Bio & Life Sciences

Will Doctors Finally Accept Technology? Yes. Here’s How.

In 1968, the American health economist Victor R. Fuchs wrote in the New England Journal of Medicine: “Medical tradition emphasizes giving the best care that is technically possible; the only legitimate and explicitly recognized constraint is the state of the art.” Nearly half a century later his words still ring true. But the medical profession is often slow to adopt the state of the art. Witness the industry’s slow uptake of innovations such as telemedicine and electronic medical records. The 2009 Health Information Technology for Economic and Clinical Health Act created financial incentives and penalties to encourage health care providers to implement electronic records by 2015. Still, providers are lagging.   More

Bio & Life Sciences Learning

Microsoft’s Mundie: Governments Impede Progress in Health and Education

With technology making transformative strides in business, communications, transportation, space, and beyond, why do two of society's most important sectors, healthcare and education, continue to lag so far behind? According to Microsoft's Craig Mundie—who as senior advisor to the CEO has spent years speaking with global leaders on the company's behalf—government may be the root of the problem. "The reason these two sectors have been resistant to change is because in almost every country [they] are controlled by the government," Mundie said in an interview at our Techonomy 2013 conference.   More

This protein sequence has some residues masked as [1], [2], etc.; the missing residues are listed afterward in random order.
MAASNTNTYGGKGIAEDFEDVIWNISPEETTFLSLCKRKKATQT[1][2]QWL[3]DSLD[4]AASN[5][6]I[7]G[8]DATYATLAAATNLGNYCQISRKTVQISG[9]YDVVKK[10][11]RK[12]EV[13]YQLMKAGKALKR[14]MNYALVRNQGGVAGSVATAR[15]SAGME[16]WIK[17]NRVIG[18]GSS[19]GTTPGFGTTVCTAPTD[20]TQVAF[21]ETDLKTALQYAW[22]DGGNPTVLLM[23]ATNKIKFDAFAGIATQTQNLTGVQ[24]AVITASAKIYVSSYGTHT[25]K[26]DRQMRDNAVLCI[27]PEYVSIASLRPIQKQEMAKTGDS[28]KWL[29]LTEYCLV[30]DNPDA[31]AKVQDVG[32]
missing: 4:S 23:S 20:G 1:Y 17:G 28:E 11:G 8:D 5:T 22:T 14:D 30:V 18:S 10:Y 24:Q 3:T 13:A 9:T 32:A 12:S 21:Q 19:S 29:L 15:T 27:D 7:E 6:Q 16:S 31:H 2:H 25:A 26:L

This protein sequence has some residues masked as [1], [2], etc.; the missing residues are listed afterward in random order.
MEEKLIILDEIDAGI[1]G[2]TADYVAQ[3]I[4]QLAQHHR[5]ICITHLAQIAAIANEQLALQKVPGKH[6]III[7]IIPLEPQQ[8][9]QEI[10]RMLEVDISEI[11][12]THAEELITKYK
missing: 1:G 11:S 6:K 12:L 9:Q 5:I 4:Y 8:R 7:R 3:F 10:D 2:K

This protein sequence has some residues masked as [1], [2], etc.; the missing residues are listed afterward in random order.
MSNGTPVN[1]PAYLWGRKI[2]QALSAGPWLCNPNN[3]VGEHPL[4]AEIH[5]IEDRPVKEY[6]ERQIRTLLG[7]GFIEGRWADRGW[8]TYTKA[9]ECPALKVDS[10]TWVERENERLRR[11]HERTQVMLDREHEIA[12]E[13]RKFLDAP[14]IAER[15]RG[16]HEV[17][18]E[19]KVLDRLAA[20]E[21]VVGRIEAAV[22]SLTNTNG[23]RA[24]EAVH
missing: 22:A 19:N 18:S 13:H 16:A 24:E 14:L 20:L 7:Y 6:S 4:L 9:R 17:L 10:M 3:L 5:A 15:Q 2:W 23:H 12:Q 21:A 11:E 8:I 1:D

Bio & Life Sciences Business Internet of Things Security & Privacy

People, Companies, and Trends: Techonomy’s 2013 Top Ten

As 2013 winds down, Techonomy takes a moment to look back on highlights from the year, especially those that portend—we think—the future. Our Top Ten list recognizes the people, companies, and ideas that embodied how technology is catalyzing change in business and society. Some of the individuals and organizations here were represented at our 2013 conferences, labs, and dinners, where we convene leaders to explore the biggest tech-driven challenges and opportunities. Some were featured in our expanding online editorial content.   More